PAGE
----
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  Flashing Lights

Flashing Lights

The circuit diagram of the Flashing Lights is shown below. It consists of two transistors (TR1 & TR2), two electrolytic capacitors (C1 & C2), two lights or LEDs (L1 & L2), and four resistors (R1 to R4).

When a 9V battery is connected to the circuit the transistors TR1 and TR2 start to switch on and off in turn causing the LEDs to emit pulses of light. The circuit oscillates.

To understand how the circuit oscillates we must consider the voltage variations across the capacitors C1 and C2. Consider the situation just before TR1 switches on. C1 has already charged up to 7 volts through R1. C2 is charging through R3 and when the voltage reaches 0.6 volts TR1 turns on. The collector of TR1 and the positive end of C1 are pulled down to 0 volts which forces the negative end of C1 to -7 volts. This has the immediate effect of switching TR2 off. C1, however, is also connected to +9 volts through R2 and this causes C1 to charge in the opposite direction. The voltage at the negative end of C1 (the base of TR2) therefore starts to fall from -7 volts and rises towards 9 volts. However as soon as the voltage reaches 0.6 volts TR2 switches on and a charged-up C2 turns TR1 off. C2 now charges in the opposite direction through R3. The voltage at the negative end of C2 rises towards 9 volts and turns TR1 on when it reaches 0.6 volts. The circuit is now back in its initial state and the cycle repeats itself.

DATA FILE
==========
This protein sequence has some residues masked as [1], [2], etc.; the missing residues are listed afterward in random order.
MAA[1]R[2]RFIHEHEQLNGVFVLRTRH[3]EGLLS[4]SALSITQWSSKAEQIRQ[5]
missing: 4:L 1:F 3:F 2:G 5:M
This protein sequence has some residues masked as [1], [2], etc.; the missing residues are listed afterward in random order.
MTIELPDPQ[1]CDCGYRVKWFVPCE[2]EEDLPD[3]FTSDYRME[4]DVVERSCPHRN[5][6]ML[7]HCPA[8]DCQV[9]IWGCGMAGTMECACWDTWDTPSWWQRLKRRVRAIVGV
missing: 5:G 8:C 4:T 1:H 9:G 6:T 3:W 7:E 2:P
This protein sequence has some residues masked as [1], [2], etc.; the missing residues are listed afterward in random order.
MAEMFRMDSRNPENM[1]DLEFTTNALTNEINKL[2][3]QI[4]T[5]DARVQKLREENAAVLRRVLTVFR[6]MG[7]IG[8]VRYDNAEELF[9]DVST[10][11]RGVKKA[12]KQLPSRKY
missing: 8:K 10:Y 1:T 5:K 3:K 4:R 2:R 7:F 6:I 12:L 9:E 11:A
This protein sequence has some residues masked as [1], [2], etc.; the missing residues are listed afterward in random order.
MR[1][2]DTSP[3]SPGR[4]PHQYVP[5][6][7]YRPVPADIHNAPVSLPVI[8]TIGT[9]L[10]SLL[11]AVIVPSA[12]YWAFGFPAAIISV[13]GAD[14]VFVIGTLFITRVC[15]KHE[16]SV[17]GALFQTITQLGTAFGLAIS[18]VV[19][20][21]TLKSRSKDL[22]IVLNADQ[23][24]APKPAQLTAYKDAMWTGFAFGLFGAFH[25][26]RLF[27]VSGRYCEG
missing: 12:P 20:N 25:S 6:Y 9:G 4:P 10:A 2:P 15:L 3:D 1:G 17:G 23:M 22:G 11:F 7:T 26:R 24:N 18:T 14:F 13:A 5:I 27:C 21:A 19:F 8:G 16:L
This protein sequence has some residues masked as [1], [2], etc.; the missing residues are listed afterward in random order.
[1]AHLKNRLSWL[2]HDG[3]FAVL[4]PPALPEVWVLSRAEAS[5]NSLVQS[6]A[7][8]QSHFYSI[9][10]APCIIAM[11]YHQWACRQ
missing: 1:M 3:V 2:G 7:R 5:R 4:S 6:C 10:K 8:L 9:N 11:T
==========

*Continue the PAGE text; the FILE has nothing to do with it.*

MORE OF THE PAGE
The combination of C1 and R2 determines the time TR2 is switched off, and similarly C2 and R3 determine the time TR1 is off. The values used in the circuit give an on-time (and off-time) of about 1/3 second. This is a rate of 3 flashes per second.

Flashing Lights circuit

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